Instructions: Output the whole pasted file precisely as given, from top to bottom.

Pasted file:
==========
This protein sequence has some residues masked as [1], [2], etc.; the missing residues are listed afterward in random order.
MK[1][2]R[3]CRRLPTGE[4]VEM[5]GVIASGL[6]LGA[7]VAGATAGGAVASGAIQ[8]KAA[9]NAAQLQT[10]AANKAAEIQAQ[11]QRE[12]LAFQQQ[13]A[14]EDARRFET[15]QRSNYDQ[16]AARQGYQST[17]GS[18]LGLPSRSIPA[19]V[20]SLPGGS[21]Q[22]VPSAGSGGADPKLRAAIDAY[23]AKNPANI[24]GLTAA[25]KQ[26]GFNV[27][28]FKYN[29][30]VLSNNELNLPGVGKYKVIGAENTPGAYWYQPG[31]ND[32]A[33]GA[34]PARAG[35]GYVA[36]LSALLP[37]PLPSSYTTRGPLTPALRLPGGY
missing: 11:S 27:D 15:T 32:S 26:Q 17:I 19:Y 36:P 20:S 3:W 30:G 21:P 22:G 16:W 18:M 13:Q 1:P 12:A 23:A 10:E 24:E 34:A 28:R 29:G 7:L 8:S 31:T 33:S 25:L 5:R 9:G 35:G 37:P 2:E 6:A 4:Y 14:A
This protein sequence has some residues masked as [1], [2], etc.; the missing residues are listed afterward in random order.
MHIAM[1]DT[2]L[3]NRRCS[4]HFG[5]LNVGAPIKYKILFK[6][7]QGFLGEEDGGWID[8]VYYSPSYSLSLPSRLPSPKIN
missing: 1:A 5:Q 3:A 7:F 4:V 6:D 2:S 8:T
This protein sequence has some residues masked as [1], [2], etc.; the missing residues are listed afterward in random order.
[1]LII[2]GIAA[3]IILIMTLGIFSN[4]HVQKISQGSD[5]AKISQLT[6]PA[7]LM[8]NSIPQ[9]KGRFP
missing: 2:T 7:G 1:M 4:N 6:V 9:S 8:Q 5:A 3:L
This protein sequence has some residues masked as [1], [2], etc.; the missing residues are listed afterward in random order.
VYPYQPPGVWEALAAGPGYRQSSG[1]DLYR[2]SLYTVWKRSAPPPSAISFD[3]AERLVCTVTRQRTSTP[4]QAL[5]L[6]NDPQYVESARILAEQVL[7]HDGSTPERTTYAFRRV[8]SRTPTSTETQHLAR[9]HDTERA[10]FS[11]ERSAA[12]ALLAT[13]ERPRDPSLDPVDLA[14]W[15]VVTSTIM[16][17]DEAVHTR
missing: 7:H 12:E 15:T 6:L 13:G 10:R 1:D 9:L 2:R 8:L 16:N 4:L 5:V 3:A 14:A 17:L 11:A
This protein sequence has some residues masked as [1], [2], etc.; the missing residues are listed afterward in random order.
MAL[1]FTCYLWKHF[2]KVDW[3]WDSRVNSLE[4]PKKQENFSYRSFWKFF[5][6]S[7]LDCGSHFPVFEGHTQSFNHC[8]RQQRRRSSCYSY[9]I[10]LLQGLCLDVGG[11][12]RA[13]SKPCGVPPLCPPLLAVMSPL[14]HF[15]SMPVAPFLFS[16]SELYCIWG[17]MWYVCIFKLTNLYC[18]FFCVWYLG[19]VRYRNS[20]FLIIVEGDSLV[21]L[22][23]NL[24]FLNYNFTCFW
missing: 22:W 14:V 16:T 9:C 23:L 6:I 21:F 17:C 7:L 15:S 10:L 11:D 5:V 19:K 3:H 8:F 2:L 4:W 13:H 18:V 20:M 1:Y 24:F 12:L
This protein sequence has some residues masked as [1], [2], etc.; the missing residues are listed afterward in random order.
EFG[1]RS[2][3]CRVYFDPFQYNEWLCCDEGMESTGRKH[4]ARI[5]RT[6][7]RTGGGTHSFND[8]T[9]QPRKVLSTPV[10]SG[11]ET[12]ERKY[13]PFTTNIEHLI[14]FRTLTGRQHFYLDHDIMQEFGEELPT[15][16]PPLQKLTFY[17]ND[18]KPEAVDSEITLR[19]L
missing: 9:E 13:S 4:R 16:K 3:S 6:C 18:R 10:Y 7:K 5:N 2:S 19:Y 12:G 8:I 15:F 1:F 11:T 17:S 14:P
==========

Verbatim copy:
This protein sequence has some residues masked as [1], [2], etc.; the missing residues are listed afterward in random order.
MK[1][2]R[3]CRRLPTGE[4]VEM[5]GVIASGL[6]LGA[7]VAGATAGGAVASGAIQ[8]KAA[9]NAAQLQT[10]AANKAAEIQAQ[11]QRE[12]LAFQQQ[13]A[14]EDARRFET[15]QRSNYDQ[16]AARQGYQST[17]GS[18]LGLPSRSIPA[19]V[20]SLPGGS[21]Q[22]VPSAGSGGADPKLRAAIDAY[23]AKNPANI[24]GLTAA[25]KQ[26]GFNV[27][28]FKYN[29][30]VLSNNELNLPGVGKYKVIGAENTPGAYWYQPG[31]ND[32]A[33]GA[34]PARAG[35]GYVA[36]LSALLP[37]PLPSSYTTRGPLTPALRLPGGY
missing: 11:S 27:D 15:T 32:S 26:Q 17:I 19:Y 36:P 20:S 3:W 30:G 21:P 22:G 16:W 18:M 13:Q 1:P 12:A 23:A 10:E 24:E 34:A 28:R 29:G 7:L 8:S 31:T 33:S 25:L 5:R 9:G 35:G 37:P 2:E 6:A 4:Y 14:A
This protein sequence has some residues masked as [1], [2], etc.; the missing residues are listed afterward in random order.
MHIAM[1]DT[2]L[3]NRRCS[4]HFG[5]LNVGAPIKYKILFK[6][7]QGFLGEEDGGWID[8]VYYSPSYSLSLPSRLPSPKIN
missing: 1:A 5:Q 3:A 7:F 4:V 6:D 2:S 8:T
This protein sequence has some residues masked as [1], [2], etc.; the missing residues are listed afterward in random order.
[1]LII[2]GIAA[3]IILIMTLGIFSN[4]HVQKISQGSD[5]AKISQLT[6]PA[7]LM[8]NSIPQ[9]KGRFP
missing: 2:T 7:G 1:M 4:N 6:V 9:S 8:Q 5:A 3:L
This protein sequence has some residues masked as [1], [2], etc.; the missing residues are listed afterward in random order.
VYPYQPPGVWEALAAGPGYRQSSG[1]DLYR[2]SLYTVWKRSAPPPSAISFD[3]AERLVCTVTRQRTSTP[4]QAL[5]L[6]NDPQYVESARILAEQVL[7]HDGSTPERTTYAFRRV[8]SRTPTSTETQHLAR[9]HDTERA[10]FS[11]ERSAA[12]ALLAT[13]ERPRDPSLDPVDLA[14]W[15]VVTSTIM[16][17]DEAVHTR
missing: 7:H 12:E 15:T 6:L 13:G 10:R 1:D 9:L 2:R 8:L 16:N 4:L 5:V 3:A 14:A 17:L 11:A
This protein sequence has some residues masked as [1], [2], etc.; the missing residues are listed afterward in random order.
MAL[1]FTCYLWKHF[2]KVDW[3]WDSRVNSLE[4]PKKQENFSYRSFWKFF[5][6]S[7]LDCGSHFPVFEGHTQSFNHC[8]RQQRRRSSCYSY[9]I[10]LLQGLCLDVGG[11][12]RA[13]SKPCGVPPLCPPLLAVMSPL[14]HF[15]SMPVAPFLFS[16]SELYCIWG[17]MWYVCIFKLTNLYC[18]FFCVWYLG[19]VRYRNS[20]FLIIVEGDSLV[21]L[22][23]NL[24]FLNYNFTCFW
missing: 22:W 14:V 16:T 9:C 23:L 6:I 21:F 17:C 7:L 15:S 10:L 11:D 5:V 19:K 3:H 8:F 2:L 4:W 13:H 18:V 20:M 1:Y 24:F 12:L
This protein sequence has some residues masked as [1], [2], etc.; the missing residues are listed afterward in random order.
EFG[1]RS[2][3]CRVYFDPFQYNEWLCCDEGMESTGRKH[4]ARI[5]RT[6][7]RTGGGTHSFND[8]T[9]QPRKVLSTPV[10]SG[11]ET[12]ERKY[13]PFTTNIEHLI[14]FRTLTGRQHFYLDHDIMQEFGEELPT[15][16]PPLQKLTFY[17]ND[18]KPEAVDSEITLR[19]L
missing: 9:E 13:S 4:R 16:K 3:S 6:C 18:R 10:Y 7:K 5:N 2:S 19:Y 12:G 8:I 15:F 1:F 11:T 17:S 14:P